Orange Coneflower flowers
(Photo courtesy of NetPS Plant Finder)
Height: 30 inches
Spacing: 18 inches
Hardiness Zone: 3a
Other Names: Black Eyed Susan
Orange Coneflower has masses of beautiful gold daisy flowers with dark brown eyes at the ends of the stems from mid summer to mid fall, which are most effective when planted in groupings. The flowers are excellent for cutting. Its serrated pointy leaves remain dark green in color throughout the season.
Orange Coneflower is an herbaceous perennial with an upright spreading habit of growth. Its medium texture blends into the garden, but can always be balanced by a couple of finer or coarser plants for an effective composition.
This is a relatively low maintenance plant, and should be cut back in late fall in preparation for winter. It is a good choice for attracting butterflies to your yard, but is not particularly attractive to deer who tend to leave it alone in favor of tastier treats. It has no significant negative characteristics.
Orange Coneflower is recommended for the following landscape applications;
- Mass Planting
- General Garden Use
- Container Planting
Planting & Growing
Orange Coneflower will grow to be about 24 inches tall at maturity, with a spread of 24 inches. When grown in masses or used as a bedding plant, individual plants should be spaced approximately 18 inches apart. It grows at a fast rate, and under ideal conditions can be expected to live for approximately 15 years. As an herbaceous perennial, this plant will usually die back to the crown each winter, and will regrow from the base each spring. Be careful not to disturb the crown in late winter when it may not be readily seen!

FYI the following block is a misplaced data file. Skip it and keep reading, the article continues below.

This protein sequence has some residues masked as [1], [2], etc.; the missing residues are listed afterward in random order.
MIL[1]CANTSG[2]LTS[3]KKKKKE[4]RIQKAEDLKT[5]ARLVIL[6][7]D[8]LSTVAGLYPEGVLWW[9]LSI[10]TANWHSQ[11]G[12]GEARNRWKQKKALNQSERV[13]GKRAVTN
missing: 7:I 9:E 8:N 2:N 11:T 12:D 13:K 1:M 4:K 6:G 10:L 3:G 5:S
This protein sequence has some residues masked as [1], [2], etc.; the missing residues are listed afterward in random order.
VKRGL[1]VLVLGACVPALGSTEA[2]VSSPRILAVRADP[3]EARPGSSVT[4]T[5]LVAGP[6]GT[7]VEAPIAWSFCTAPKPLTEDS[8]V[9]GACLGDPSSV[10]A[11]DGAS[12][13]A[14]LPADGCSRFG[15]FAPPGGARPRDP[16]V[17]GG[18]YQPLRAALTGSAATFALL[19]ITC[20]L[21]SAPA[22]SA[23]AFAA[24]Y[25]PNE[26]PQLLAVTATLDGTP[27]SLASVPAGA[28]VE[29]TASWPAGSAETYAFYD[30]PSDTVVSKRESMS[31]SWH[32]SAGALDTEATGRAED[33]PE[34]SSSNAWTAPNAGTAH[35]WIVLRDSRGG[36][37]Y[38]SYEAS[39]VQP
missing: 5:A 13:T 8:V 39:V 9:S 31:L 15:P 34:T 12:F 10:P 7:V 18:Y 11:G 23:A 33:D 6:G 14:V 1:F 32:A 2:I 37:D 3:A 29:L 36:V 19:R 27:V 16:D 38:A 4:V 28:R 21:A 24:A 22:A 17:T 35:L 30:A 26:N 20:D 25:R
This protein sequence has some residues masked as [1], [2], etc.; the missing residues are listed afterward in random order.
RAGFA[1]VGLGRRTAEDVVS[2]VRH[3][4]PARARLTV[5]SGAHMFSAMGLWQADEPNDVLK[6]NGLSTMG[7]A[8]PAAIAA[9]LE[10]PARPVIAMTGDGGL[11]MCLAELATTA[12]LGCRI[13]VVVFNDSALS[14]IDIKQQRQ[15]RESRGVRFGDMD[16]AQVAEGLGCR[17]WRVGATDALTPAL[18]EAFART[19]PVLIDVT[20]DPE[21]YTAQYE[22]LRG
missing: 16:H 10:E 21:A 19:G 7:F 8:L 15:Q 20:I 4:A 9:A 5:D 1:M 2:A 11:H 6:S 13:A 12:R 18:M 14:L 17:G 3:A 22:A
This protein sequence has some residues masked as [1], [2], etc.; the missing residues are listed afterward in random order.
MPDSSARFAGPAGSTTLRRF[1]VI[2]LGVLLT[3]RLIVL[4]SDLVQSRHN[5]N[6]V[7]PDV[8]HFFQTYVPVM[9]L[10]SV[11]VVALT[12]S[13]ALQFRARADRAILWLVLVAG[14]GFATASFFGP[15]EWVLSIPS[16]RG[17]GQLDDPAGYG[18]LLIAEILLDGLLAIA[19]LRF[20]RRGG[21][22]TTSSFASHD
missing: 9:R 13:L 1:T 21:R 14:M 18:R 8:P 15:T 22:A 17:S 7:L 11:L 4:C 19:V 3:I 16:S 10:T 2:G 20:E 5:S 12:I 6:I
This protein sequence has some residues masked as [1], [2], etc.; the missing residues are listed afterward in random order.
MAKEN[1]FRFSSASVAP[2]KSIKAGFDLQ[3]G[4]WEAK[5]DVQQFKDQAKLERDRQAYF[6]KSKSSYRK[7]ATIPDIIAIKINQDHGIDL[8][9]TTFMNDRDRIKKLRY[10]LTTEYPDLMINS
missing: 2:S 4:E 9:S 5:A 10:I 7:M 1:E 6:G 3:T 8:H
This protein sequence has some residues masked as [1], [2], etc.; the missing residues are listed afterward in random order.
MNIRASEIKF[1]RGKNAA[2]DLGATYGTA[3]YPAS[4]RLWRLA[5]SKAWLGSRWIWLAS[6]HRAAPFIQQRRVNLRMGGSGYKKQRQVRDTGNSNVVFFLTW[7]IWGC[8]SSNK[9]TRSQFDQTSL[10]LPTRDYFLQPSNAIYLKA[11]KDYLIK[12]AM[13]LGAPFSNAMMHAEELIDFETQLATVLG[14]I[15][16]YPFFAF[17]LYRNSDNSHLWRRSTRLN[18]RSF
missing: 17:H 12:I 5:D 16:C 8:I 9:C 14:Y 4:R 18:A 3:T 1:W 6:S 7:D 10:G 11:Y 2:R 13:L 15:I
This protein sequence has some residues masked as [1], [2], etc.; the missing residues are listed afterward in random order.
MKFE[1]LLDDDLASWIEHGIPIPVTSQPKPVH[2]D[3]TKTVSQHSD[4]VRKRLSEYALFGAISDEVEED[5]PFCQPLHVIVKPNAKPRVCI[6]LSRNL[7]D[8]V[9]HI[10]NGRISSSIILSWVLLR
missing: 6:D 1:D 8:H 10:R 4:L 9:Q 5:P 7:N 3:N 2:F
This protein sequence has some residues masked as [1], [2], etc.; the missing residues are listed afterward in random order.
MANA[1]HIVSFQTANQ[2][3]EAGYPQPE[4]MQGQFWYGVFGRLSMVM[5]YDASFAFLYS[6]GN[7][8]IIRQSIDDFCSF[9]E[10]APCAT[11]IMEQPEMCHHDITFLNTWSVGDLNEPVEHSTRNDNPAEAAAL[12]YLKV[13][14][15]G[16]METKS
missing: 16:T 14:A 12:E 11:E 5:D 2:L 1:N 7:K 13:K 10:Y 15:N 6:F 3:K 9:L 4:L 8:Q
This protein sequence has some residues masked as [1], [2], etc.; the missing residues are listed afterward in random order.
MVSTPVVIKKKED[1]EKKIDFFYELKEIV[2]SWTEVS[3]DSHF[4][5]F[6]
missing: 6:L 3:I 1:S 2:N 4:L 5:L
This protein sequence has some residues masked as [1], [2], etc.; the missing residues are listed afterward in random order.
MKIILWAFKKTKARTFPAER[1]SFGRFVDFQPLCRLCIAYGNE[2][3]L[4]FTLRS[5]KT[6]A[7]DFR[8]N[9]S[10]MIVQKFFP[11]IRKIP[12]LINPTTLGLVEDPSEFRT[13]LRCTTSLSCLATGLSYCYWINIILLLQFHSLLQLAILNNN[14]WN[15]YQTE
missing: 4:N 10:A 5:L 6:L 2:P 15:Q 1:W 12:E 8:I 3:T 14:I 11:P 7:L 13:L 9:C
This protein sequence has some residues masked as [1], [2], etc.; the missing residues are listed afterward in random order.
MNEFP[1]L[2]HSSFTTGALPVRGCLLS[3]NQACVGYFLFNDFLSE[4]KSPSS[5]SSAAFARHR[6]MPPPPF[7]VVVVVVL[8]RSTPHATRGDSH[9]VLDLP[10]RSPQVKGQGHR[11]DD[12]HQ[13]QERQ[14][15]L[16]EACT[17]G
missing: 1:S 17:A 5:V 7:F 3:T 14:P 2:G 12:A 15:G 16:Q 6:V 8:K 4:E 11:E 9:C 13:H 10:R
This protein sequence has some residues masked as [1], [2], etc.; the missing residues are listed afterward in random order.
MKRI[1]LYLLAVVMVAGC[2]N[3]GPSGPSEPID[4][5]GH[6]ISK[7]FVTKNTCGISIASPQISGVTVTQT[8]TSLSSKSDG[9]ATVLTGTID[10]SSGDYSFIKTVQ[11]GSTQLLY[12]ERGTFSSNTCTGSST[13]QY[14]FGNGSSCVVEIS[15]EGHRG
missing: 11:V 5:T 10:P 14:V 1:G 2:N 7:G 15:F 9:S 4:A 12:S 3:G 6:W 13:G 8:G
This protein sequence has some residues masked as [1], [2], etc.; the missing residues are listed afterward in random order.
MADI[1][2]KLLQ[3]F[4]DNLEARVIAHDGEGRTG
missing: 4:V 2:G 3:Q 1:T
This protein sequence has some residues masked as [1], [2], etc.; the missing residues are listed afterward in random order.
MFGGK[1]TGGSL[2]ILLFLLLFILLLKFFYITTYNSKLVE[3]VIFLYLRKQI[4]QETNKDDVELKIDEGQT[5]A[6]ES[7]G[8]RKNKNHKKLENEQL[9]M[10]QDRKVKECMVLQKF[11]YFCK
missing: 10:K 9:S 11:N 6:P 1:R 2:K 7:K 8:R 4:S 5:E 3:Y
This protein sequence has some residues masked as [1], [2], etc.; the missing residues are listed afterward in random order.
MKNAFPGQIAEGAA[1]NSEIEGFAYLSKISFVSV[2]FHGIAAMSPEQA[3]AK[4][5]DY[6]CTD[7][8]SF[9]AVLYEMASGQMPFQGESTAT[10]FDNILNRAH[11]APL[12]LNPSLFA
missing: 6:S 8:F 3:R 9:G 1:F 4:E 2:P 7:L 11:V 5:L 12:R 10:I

This plant should only be grown in full sunlight. It prefers to grow in average to moist conditions, and shouldn't be allowed to dry out. It is not particular as to soil type or pH. It is highly tolerant of urban pollution and will even thrive in inner city environments. This species is native to parts of North America. It can be propagated by division.
Orange Coneflower is a fine choice for the garden, but it is also a good selection for planting in outdoor pots and containers. With its upright habit of growth, it is best suited for use as a 'thriller' in the 'spiller-thriller-filler' container combination; plant it near the center of the pot, surrounded by smaller plants and those that spill over the edges. It is even sizeable enough that it can be grown alone in a suitable container. Note that when growing plants in outdoor containers and baskets, they may require more frequent waterings than they would in the yard or garden.
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